In many ways, it’s hard to pin down Marin Scorsese as a filmmaker. Thanks to his work on movies like Goodfellas and Taxi Driver, he’s probably most commonly thought of as a maker of crime films, but he’s a virtuoso who’s worked in a variety of genres and covered a wide range of topics, eras, and characters types, from Howard Hughes to the Dalai Lama.
Yet what connects nearly every film he’s worked on is an unshakeable feeling of alienation and self-doubt. His movies are about men searching for certainty from others and from themselves—a certainty that almost never arrives.
So perhaps the best way to define the director is this: Scorsese is cinema's most powerful filmmaker about loneliness.
Scorsese’s latest, Silence, evokes the feeling of intense isolation
Scorsese’s latest film, Silence, is the tale of a priest who is forced to question everything he believes and everyone he knows, most especially himself. The movie follows a pair of young Jesuits named Rodrigues (Andrew Garfield) and Garupe (Adam Driver), who venture to feudal Japan after hearing rumors that Father Ferreira, a fellow Jesuit and beloved teacher and mentor, had disavowed the faith under pressure from local authorities hostile to the church.
For Scorsese, who as a young man intended to become a priest himself, Silence is obviously an intensely personal project, and at times strikingly intimate. Scorsese, always a keen visualist, layers his imagery with mood and meaning, shrouding the Japanese countryside in mist, mystery, and uncertainty, mirroring Rodrigues’s often clouded mental state. The priest’s thoughts are relayed through hauntingly whispered voiceovers that have as much solidity as the clouds around him. It is a film that gets inside its protagonist’s head in order to distance him from those around him, and to convey that distance to the viewer. Like so many of Scorsese’s protagonists, Rodrigues is ultimately a man alone.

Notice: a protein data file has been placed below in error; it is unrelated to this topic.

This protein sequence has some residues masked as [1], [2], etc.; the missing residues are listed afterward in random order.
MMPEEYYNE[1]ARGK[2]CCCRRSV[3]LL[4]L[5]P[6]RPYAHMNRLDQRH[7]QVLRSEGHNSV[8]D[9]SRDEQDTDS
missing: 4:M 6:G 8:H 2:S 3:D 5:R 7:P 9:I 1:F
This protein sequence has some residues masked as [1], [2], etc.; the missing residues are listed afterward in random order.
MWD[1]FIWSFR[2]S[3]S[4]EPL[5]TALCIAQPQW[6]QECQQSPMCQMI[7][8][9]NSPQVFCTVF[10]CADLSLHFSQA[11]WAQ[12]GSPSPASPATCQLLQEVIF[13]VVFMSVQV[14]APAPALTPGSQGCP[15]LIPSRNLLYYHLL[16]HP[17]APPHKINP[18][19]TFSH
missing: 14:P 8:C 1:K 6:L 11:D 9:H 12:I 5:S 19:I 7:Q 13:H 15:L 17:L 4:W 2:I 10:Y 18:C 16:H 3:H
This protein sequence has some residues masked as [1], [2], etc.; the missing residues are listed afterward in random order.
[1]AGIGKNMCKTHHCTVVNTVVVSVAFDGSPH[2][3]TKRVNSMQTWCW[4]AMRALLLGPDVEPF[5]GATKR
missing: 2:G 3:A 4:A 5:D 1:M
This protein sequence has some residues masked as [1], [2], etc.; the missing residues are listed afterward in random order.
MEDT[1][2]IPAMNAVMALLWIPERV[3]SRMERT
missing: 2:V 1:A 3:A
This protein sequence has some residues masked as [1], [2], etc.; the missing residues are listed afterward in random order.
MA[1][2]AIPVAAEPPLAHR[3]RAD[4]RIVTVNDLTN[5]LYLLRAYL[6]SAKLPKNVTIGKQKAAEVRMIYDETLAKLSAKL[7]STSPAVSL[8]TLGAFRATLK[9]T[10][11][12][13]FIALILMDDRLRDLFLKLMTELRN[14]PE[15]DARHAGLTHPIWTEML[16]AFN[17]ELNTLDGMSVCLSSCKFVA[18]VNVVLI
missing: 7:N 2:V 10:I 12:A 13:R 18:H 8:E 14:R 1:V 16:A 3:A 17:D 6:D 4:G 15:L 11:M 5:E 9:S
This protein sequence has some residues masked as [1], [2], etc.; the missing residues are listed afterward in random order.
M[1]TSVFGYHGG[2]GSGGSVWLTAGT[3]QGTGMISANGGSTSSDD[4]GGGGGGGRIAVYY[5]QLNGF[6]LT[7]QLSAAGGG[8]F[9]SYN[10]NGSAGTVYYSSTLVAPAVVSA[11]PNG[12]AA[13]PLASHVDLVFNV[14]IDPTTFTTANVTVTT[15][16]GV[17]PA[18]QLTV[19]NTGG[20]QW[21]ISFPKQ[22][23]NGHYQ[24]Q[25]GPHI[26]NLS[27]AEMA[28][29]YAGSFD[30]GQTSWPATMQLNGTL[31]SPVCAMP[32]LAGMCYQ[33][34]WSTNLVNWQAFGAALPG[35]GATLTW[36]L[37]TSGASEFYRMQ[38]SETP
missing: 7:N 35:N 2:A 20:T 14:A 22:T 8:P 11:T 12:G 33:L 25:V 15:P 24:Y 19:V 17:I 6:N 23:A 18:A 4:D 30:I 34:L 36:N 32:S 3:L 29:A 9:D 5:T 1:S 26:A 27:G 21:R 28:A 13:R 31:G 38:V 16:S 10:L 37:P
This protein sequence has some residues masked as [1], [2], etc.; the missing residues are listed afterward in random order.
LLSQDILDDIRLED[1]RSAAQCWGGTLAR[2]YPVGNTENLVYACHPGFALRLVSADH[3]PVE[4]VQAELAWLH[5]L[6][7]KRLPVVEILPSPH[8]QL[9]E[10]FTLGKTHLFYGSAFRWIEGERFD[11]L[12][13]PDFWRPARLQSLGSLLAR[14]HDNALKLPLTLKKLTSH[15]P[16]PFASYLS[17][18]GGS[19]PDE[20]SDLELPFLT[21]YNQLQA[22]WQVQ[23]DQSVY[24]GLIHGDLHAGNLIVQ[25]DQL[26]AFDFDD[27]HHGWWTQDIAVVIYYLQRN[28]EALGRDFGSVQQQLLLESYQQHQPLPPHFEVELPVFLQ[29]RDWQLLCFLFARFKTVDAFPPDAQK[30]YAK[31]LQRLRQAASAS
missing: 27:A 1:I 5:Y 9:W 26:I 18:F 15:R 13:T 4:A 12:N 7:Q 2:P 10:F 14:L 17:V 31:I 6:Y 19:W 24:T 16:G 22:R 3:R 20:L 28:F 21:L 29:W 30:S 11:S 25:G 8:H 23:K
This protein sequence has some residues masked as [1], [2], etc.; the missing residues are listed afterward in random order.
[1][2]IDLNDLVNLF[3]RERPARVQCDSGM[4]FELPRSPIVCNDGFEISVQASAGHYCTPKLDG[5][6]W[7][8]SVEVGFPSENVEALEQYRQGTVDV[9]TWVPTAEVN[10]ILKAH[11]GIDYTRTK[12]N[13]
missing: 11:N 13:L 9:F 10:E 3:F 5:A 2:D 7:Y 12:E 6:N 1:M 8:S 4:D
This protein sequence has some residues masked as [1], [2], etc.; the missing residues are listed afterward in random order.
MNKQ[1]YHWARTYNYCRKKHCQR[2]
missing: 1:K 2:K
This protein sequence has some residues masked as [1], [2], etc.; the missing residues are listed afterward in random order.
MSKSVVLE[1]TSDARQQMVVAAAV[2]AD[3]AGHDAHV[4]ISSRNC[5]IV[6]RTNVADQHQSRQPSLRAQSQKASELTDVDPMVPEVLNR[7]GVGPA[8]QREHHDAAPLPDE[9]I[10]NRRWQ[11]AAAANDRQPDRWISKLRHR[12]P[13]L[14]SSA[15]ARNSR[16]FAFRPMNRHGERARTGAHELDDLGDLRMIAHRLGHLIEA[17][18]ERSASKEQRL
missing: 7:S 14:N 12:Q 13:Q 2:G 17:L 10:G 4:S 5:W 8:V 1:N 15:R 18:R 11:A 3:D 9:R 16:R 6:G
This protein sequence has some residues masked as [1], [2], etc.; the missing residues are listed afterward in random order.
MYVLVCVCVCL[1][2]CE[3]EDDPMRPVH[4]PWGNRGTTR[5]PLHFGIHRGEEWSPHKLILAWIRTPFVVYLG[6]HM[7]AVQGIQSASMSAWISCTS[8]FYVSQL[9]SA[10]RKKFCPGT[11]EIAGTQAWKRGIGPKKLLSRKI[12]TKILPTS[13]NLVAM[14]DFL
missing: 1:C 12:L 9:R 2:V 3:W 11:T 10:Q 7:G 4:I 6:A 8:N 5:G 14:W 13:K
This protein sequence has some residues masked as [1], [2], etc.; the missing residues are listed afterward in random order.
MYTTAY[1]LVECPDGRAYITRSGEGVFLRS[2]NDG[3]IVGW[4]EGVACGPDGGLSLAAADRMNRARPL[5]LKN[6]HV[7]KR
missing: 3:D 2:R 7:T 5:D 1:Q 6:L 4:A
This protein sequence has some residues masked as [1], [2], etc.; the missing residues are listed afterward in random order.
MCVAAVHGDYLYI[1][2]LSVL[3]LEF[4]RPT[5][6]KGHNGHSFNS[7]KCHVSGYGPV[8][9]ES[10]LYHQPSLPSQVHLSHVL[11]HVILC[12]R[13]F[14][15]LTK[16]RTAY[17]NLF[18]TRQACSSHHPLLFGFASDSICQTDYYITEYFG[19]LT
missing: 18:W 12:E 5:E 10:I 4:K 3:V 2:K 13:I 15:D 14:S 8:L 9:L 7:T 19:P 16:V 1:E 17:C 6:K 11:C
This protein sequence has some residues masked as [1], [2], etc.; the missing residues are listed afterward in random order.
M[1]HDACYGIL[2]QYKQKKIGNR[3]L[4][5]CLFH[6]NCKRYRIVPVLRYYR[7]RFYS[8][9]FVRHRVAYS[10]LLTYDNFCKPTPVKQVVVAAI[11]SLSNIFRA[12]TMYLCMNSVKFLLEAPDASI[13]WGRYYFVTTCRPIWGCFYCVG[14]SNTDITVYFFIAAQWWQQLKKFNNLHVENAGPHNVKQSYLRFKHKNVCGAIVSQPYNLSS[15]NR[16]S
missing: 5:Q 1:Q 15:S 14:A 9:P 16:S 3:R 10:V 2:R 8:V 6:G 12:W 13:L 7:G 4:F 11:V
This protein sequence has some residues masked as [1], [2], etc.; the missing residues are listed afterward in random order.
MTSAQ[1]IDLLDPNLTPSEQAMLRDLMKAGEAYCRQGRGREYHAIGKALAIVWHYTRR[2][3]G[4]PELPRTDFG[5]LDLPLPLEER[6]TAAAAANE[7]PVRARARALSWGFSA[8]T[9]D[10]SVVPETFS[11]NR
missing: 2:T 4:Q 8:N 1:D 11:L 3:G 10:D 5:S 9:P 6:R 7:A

Silence is probably as close to a buddy movie as Scorsese has ever made—it’s about two young men, closely linked by faith and purpose, who journey to a foreign land on a dangerous mission. Yet ultimately the relationship of the central pair is defined by a breakdown in trust. Midway through the movie, Rodrigues and Garupe split up, in part because Garupe believes their presence results in Japanese authorities persecuting the Christians in the local villages. In Scorsese’s frighteningly uncertain world, where no one can ever really know someone else’s mind, even this most intense of human unions is doomed by disagreement and disunity.
Eventually, Rodrigues encounters Ferreira (Liam Neeson), but the old priest has changed his name, and now disavows the church. He pushes Rodrigues to do the same. Ferreira seems both reluctant about his new life and also committed to it. The surface drama is about whether Rodrigues too will turn on his faith, but the deeper tension comes from his inability to gauge the veracity of Ferreira’s transformation: Is it a put-on? A deep conviction? Or something else? As much as he tries, Rodrigues can never truly know Ferreira, and that inability to connect with another man so much like himself deepens the depth and anguish of his own self-doubt.
Silence, then, is a movie about the feeling of intense and intractable isolation, about being locked in the cold prison of the self. It is at times a punishingly violent movie, but its discomforts are more psychological than physical, because it has the effect of transferring that same feeling of doubt and isolation onto the viewer.